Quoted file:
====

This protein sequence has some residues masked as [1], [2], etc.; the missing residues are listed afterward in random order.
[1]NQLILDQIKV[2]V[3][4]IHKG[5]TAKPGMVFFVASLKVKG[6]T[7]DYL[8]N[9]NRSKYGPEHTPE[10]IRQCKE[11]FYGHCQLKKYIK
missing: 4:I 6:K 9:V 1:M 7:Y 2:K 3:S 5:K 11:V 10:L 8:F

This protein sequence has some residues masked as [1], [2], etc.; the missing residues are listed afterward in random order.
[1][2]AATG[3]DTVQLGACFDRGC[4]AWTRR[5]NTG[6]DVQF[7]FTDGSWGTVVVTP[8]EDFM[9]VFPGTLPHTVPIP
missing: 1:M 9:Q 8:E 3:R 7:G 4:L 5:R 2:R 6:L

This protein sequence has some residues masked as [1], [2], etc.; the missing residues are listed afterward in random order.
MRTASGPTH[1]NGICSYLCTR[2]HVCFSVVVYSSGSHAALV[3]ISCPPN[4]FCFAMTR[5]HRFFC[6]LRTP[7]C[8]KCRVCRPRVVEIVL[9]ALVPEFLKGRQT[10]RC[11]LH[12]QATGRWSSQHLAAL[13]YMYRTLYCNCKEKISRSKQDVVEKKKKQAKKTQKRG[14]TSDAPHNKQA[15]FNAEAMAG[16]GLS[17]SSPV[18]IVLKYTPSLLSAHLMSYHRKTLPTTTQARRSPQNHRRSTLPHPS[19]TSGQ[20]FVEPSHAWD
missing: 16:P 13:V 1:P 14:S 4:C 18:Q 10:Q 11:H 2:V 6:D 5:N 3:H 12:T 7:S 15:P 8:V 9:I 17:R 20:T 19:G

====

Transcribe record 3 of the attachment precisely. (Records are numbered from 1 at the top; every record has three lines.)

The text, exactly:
This protein sequence has some residues masked as [1], [2], etc.; the missing residues are listed afterward in random order.
MRTASGPTH[1]NGICSYLCTR[2]HVCFSVVVYSSGSHAALV[3]ISCPPN[4]FCFAMTR[5]HRFFC[6]LRTP[7]C[8]KCRVCRPRVVEIVL[9]ALVPEFLKGRQT[10]RC[11]LH[12]QATGRWSSQHLAAL[13]YMYRTLYCNCKEKISRSKQDVVEKKKKQAKKTQKRG[14]TSDAPHNKQA[15]FNAEAMAG[16]GLS[17]SSPV[18]IVLKYTPSLLSAHLMSYHRKTLPTTTQARRSPQNHRRSTLPHPS[19]TSGQ[20]FVEPSHAWD
missing: 16:P 13:V 1:P 14:S 4:C 18:Q 10:Q 11:H 2:V 6:D 5:N 3:H 12:T 7:S 15:P 8:V 9:I 17:R 20:T 19:G